We read with great interest the Letter to the Editor by Mohammad Alwardat [1] on our article [2]. We have addressed each of his concerns as below.

Dr. Alwardat raised the question of using PEDro and recommended using the Grading of Recommendations Assessment, Development and Evaluation (GRADE) approach. We appreciate the opportunity to entertain all other valid options to assess bias risk or methodological quality in individual studies in addition to PEDro, such as Cochrane’s Collaboration of risk of bias [3], Newcastle-Ottawa Scale [4], and Down and Black checklist [5]. We also value the potential use of the GRADE system that Dr. Alwardat recommended, yet the GRADE system is used for grading the quality of “body of evidence” rather than the study level [6]. It also does not provide a quantitative rating of bias risk. We elected to display the PEDro scores of the articles in our data as we believe it will facilitate the reader’s understanding of the relative level of quality of evidence contained therein, which the GRADE system was not able to provide. In addition, Dr. Alwardat mentioned that in his opinion PEDro values of 6 were relatively low for our type of study; however, the reference he cited [7] examined risk of bias methods specifically when using PEDro cutoff scores, which we did not use in our study. Furthermore, studies with PEDro scores of 6 or higher are widely ascribed terms such as to be of “good”, “fair”, or “moderate” [810], and thus our choice of language to describe our results is justified. As an additional clarification, we would like to inform readers that our median PEDro scores for included studies are 8 with an interquartile range (IQR) of 3. Over 76% of the included studies have the PEDro score of 6 or higher.

Another comment referred to our inclusion criteria. It was suggested that our inclusion criteria were ambiguous and did not follow the PICO (P: participants, I: intervention, C: comparison, O: outcomes) format; however, it is outlined clearly in our paper in the Methods section. Indeed, the commenter’s own written response claims the study is lacking defined “outcome measures” while quoting in the same paragraph a section of our paper which includes a description of exactly such an included outcome measure: “studies included the value of relative flow-mediated dilation…”. It was also suggested that our study lacked “comparison” groups, but this is again inaccurate; comparisons such as exercise duration, modality, and intensity (among others) can be clearly seen in the figure and tables and in our moderator analysis results.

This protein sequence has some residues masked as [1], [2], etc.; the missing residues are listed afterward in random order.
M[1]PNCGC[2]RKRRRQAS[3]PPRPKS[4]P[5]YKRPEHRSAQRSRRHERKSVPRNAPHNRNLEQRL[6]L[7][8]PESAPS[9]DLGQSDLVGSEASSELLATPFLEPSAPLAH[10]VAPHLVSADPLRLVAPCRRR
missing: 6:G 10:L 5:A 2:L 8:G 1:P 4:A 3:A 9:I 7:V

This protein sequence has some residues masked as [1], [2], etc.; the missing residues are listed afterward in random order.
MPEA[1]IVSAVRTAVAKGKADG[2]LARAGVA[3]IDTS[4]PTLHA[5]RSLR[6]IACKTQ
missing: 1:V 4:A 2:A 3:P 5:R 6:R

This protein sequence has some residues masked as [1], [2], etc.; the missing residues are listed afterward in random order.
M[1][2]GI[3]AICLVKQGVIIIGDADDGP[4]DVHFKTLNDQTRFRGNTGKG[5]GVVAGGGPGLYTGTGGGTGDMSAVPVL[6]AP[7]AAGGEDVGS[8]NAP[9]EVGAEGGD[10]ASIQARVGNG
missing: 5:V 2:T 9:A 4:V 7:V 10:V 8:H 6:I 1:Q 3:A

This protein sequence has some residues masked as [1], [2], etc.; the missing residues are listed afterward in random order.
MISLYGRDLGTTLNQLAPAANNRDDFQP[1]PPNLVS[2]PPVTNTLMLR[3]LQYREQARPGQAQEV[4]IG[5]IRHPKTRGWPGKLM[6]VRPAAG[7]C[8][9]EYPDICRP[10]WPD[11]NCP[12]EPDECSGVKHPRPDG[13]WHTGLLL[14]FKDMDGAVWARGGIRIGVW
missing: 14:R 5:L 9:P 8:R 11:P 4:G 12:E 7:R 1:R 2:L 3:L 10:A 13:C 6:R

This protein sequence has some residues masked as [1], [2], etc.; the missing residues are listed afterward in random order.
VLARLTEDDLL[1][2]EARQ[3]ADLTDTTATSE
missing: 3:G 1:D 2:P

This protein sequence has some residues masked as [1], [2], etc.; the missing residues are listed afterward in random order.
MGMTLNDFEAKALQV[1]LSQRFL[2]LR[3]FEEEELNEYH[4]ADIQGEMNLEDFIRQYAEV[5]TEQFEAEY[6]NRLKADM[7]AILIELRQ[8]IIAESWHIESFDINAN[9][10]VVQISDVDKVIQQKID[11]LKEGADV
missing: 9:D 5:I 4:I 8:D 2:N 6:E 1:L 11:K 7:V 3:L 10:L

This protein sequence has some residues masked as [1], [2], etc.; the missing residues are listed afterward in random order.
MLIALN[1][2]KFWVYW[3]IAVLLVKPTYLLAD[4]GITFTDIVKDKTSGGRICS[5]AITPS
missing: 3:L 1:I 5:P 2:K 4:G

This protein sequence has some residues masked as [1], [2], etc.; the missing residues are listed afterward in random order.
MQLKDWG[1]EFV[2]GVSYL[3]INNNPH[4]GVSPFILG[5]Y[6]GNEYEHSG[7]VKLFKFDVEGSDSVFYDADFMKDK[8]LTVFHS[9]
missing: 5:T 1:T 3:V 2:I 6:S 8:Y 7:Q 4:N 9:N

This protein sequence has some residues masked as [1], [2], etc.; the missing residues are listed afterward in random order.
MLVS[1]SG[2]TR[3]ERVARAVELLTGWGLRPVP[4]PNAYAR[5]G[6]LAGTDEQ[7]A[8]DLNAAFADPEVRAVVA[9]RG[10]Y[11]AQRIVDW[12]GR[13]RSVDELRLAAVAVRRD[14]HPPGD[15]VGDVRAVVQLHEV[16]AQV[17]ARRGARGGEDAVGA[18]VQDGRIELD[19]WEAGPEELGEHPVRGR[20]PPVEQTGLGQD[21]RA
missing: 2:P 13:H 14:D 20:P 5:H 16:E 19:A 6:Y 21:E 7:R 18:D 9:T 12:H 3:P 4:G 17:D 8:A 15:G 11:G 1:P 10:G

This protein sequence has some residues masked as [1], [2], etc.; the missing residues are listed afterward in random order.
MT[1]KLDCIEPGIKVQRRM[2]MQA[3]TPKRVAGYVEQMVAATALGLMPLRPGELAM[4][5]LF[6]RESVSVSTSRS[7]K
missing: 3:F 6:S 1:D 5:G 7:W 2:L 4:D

The final observation pertains to the use of MeSH (Medical Subject Headings) in addition to keywords in the search of related articles when constructing a meta-analysis. We appreciate the opportunity to clarify the details of our methodology and understand that searching using both free text and MeSH is an important aspect of meta-analysis methodology; failing to do so would risk missing relevant articles. We did perform such a search, using both keywords and MeSH as appropriate, when obtaining relevant articles for our study using PubMed. We did not feel this particular detail of our methodology bore special delineation in our Methods section, and thus it was not specifically mentioned that we had done so. We thank Dr. Alwardat for the chance to provide this detail to our readers.

Conflicts of Interest

The authors declare that there is no conflict of interest regarding the publication of this article.